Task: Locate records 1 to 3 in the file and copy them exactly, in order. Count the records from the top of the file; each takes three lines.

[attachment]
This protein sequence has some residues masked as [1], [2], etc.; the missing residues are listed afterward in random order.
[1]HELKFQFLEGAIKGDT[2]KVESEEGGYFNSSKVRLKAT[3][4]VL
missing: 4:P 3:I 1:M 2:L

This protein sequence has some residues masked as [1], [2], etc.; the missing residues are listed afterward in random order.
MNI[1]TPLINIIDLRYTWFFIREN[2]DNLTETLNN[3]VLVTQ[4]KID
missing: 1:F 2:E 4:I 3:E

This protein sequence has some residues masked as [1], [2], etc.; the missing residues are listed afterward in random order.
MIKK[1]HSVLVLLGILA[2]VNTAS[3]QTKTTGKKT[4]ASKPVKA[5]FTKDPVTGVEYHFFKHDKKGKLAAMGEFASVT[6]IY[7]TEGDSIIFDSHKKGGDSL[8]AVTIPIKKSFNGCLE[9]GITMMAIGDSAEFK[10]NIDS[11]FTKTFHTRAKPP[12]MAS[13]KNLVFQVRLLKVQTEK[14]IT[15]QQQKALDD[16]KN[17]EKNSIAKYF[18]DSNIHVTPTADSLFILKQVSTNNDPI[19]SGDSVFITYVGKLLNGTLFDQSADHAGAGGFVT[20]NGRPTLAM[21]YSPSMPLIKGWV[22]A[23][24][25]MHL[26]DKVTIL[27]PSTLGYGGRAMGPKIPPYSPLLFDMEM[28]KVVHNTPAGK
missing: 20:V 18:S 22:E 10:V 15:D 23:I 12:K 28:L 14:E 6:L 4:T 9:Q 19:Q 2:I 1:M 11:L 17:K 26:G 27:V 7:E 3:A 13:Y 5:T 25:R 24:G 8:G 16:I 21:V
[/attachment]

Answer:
This protein sequence has some residues masked as [1], [2], etc.; the missing residues are listed afterward in random order.
[1]HELKFQFLEGAIKGDT[2]KVESEEGGYFNSSKVRLKAT[3][4]VL
missing: 4:P 3:I 1:M 2:L

This protein sequence has some residues masked as [1], [2], etc.; the missing residues are listed afterward in random order.
MNI[1]TPLINIIDLRYTWFFIREN[2]DNLTETLNN[3]VLVTQ[4]KID
missing: 1:F 2:E 4:I 3:E

This protein sequence has some residues masked as [1], [2], etc.; the missing residues are listed afterward in random order.
MIKK[1]HSVLVLLGILA[2]VNTAS[3]QTKTTGKKT[4]ASKPVKA[5]FTKDPVTGVEYHFFKHDKKGKLAAMGEFASVT[6]IY[7]TEGDSIIFDSHKKGGDSL[8]AVTIPIKKSFNGCLE[9]GITMMAIGDSAEFK[10]NIDS[11]FTKTFHTRAKPP[12]MAS[13]KNLVFQVRLLKVQTEK[14]IT[15]QQQKALDD[16]KN[17]EKNSIAKYF[18]DSNIHVTPTADSLFILKQVSTNNDPI[19]SGDSVFITYVGKLLNGTLFDQSADHAGAGGFVT[20]NGRPTLAM[21]YSPSMPLIKGWV[22]A[23][24][25]MHL[26]DKVTIL[27]PSTLGYGGRAMGPKIPPYSPLLFDMEM[28]KVVHNTPAGK
missing: 20:V 18:S 22:E 10:V 15:D 23:I 12:K 28:L 14:E 6:L 4:T 9:Q 19:Q 2:I 1:M 11:L 17:K 26:G 27:V 7:E 3:A 13:Y 5:T 25:R 24:G 8:G 16:I 21:V